- 2015 Federal Election
COLUMN: Guildford Town Centre sparked development
Guildford Town Centre is in the midst of a large-scale redevelopment. A newsletter published by the shopping centre brought to mind how vital Guildford has been in Surrey’s overall development, from sprawling rural municipality to vibrant and fast-growing city.
The area of Surrey where Guildford is located was once known as the Hjorth Road district, named after the road that is now 104 Avenue. Until the construction of the Port Mann Bridge and Highway 1 freeway in the early 1960s, it was a Surrey backwater. There was no commercial development. Properties were rural acreages, and there was just a scattering of residents.
However, the opening of the freeway made it far more strategic, and British developers Grosvenor-Laing believed that the area could support a shopping centre. The nearby freeway meant that customers could come from as far away as Chilliwack.
The plans for Guildford (the developers came up with the name, based on Guildford in Surrey, England) were very ambitious. The developers envisioned a completely new city within Surrey, and some of it came to pass. There was the shopping centre, but there were also plans for residential development and community facilities.
Many apartments were constructed quickly, but there was little in the way of community facilities for quite some time. Surrey had already gone ahead with an ice rink in Whalley (the first operated by the municipality).
Perhaps the most important thing about early-day Guildford was the fact that Woodward’s would be the anchor tenant. Newer B.C. residents don’t know what loyalty that company engendered.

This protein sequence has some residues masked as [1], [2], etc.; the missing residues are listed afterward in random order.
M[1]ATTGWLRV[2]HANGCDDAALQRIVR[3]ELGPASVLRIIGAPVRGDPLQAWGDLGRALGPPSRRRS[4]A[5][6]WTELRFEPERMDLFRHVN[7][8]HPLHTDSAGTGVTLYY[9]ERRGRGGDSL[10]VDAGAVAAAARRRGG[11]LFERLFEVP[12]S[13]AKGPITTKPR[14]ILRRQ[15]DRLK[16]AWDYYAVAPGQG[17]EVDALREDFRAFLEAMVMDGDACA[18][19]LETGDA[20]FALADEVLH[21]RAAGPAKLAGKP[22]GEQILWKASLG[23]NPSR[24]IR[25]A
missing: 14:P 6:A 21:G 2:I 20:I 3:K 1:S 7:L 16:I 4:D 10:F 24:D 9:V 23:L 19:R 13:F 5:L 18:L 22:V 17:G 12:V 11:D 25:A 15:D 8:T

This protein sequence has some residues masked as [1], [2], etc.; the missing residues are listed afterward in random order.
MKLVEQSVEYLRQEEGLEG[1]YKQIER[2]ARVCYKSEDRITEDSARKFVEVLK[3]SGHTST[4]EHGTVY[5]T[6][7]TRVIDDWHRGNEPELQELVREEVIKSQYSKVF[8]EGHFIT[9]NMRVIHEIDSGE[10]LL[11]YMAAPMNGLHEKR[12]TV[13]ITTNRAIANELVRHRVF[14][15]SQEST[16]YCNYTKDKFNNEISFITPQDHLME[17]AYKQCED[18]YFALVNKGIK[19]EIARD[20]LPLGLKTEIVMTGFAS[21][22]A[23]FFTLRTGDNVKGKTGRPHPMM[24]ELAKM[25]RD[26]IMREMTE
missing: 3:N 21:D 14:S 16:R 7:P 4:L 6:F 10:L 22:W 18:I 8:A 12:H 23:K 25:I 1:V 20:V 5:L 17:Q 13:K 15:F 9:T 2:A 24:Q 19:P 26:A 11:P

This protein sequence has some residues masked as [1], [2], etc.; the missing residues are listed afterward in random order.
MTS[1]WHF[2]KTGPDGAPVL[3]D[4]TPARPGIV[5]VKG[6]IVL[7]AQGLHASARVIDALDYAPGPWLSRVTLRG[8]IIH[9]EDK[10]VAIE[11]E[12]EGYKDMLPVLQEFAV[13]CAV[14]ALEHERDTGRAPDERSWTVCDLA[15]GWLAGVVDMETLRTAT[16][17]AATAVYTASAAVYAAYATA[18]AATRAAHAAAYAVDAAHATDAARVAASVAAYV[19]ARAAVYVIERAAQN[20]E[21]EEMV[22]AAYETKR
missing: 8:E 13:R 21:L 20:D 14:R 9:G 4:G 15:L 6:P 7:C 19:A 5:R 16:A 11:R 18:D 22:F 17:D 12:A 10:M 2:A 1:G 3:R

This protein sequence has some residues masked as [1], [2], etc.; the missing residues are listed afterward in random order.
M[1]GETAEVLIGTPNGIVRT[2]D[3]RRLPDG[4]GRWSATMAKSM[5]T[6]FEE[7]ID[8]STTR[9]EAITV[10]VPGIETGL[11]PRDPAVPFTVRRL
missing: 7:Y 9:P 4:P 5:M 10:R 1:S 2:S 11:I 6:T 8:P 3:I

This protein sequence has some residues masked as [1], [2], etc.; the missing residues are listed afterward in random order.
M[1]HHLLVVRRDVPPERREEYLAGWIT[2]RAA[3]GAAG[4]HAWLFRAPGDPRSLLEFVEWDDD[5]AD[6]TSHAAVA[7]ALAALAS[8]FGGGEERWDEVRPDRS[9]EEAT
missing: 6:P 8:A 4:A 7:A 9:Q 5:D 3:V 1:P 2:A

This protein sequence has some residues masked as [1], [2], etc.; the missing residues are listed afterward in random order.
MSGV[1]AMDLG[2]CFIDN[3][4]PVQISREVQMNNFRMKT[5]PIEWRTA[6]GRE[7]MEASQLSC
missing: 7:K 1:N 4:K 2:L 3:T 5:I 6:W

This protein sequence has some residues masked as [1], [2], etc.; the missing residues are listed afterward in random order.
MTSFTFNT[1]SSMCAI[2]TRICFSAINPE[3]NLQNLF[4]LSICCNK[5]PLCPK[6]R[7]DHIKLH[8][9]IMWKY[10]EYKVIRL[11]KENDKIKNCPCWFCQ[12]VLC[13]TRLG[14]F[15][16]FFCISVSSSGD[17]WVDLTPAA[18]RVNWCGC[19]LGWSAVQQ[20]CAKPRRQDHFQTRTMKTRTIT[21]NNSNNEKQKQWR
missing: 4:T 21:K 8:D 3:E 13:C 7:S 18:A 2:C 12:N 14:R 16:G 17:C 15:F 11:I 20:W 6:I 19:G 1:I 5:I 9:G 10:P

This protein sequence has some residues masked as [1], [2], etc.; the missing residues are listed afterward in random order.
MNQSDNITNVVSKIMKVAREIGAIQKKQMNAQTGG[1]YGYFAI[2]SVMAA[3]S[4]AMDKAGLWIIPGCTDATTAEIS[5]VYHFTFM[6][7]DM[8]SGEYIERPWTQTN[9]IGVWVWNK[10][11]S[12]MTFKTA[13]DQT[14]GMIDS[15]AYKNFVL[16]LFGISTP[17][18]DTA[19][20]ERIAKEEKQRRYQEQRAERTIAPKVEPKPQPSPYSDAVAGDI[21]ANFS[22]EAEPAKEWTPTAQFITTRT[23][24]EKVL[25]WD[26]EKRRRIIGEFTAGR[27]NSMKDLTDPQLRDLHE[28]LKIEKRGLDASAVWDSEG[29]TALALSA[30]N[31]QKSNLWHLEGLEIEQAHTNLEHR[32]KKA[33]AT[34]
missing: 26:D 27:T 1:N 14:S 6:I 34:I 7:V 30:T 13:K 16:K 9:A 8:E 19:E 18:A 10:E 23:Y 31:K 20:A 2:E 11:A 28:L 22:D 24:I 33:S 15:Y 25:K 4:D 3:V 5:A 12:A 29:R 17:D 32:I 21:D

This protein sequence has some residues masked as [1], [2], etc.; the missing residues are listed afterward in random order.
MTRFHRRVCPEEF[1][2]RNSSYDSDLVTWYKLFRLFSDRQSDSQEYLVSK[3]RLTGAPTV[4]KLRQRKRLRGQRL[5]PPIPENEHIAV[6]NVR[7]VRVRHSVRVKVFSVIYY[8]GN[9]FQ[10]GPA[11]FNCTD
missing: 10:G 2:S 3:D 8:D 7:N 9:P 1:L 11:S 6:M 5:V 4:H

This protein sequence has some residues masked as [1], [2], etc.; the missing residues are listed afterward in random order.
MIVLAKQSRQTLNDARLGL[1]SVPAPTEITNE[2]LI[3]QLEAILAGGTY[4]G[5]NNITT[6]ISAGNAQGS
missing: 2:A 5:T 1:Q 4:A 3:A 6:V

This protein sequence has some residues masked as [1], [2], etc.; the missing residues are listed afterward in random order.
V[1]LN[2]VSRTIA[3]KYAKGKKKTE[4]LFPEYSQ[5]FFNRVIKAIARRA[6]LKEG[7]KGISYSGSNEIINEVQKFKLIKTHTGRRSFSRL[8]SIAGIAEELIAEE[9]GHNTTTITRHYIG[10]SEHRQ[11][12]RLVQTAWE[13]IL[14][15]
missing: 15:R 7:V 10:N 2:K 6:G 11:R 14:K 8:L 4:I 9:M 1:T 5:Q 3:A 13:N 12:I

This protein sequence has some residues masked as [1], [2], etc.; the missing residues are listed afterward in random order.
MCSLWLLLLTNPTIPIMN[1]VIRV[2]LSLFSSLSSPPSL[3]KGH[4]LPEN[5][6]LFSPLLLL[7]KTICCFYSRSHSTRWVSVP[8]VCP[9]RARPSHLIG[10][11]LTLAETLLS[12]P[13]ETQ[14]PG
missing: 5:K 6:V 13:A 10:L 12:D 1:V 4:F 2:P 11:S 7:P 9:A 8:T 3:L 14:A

The B.C.-based department store chain was one of the most popular retailers, yet its nearest store was in New Westminster. Many residents of Surrey and areas further out in the Fraser Valley had little opportunity to shop there, but wanted to.
It was perhaps the best sign that Surrey was becoming a city. If Woodward’s felt that Surrey was worth locating in, others would as well. And that’s just what happened. A few years later, Eaton’s came to Guildford, as the shopping centre expanded north of 104 Avenue. Surrey Place was built in Whalley, attracting The Bay and Simpson-Sears. No longer did Surrey residents have to cross a bridge to shop at major department stores.
Guildford was an instant success, with lots of shopping traffic. It just kept growing, and the surrounding area developed as time went by.
Prior to the opening of Guildford, Surrey residents spent a lot of money in other communities, often from necessity. It simply wasn’t possible to get everything in Surrey easily, and there were few large stores.
Guildford gave the community a lot of pride and self-confidence. It was central to the rapid development of North Surrey as a residential community, and it was the first Surrey retail complex to attract a large number of shoppers from other communities.
In four years, Guildford will mark its 50th anniversary, and that milestone shouldn’t go unnoticed. It’s been a very important part of Surrey’s growing up.
Frank Bucholtz is the editor of The Langley Times. He writes weekly for The Leader.